Namaste

Once again, ignorance of yoga puts the practice at risk in schools. This time, it was an elementary school in Georgia. The children have been practicing yoga as a de-stressing method and mindfulness generator for years. The controversy arose when parents found out that the children were using the word, “namaste.”

Believing it to be a way of indoctrinating their children into another religion, several parents used social media and direct contact with the school to say they didn’t want an ideology of which they didn’t approve being taught in the school. The principal issued an email of apology to the parents and removed the practice of saying namaste from the yoga classes. She felt it was the best thing to do to prevent a peaceful, de-stressing and mindfulness practice from becoming a stressful and unnecessary distraction in the school and larger community.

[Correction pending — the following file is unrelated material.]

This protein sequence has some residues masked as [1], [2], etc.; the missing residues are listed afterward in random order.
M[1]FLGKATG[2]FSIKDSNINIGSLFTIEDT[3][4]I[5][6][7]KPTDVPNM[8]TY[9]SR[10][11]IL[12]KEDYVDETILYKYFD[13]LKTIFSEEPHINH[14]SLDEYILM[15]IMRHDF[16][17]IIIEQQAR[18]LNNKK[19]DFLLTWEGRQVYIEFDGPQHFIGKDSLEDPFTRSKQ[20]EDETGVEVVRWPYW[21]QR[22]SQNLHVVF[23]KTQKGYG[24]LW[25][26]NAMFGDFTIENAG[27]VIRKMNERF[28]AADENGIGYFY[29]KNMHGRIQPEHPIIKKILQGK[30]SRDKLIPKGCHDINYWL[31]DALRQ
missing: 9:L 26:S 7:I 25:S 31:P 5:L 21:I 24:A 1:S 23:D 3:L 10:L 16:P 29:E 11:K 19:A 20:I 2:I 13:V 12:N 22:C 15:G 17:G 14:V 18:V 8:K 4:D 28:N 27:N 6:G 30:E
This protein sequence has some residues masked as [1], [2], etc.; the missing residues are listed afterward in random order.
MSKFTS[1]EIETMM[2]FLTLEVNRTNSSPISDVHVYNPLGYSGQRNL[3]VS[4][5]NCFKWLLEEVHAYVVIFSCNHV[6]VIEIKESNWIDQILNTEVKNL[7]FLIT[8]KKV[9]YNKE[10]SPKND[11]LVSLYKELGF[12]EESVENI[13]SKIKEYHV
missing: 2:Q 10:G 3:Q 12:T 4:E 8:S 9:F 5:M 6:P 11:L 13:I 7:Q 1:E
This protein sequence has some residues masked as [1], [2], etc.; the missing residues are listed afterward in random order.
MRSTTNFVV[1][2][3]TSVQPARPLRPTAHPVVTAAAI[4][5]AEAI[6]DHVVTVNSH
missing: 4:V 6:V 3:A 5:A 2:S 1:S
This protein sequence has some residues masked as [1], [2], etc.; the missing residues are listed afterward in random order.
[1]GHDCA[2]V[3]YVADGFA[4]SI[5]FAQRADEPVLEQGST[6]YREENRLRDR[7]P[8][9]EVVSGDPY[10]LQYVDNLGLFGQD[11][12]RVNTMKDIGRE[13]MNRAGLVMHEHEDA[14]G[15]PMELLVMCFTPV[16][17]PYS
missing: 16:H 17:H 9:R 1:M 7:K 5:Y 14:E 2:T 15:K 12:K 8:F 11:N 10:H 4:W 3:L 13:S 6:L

Removing the single word from the school’s practice doesn’t really bother the students or principal. The yoga practice will continue, as it has shown to improve academic performance, ability to stay focused, and behavior. Unfortunately, the children have learned that namaste means “the goodness in me sees the goodness in you,” and removing that one little word deprives them of the opportunity to express to each other how connected they are. Maybe some really sassy, activist 1st grader will continue to say it undercover!

Misunderstanding yoga has been a problem recently, from elementary schools to college campuses. As the practice was originally intended to be exported from India to the rest of the world, claiming cultural appropriation is simply ignorant. Fearing the use of the word namaste is an attempt to force a foreign ideology on elementary students is similarly uninformed. A fear of the “other” drives these misunderstandings, which is doubly unfortunate because our connectedness is what makes yoga truly beautiful and beneficial. Open your eyes, folks, and do some research before responding out of ill-informed beliefs.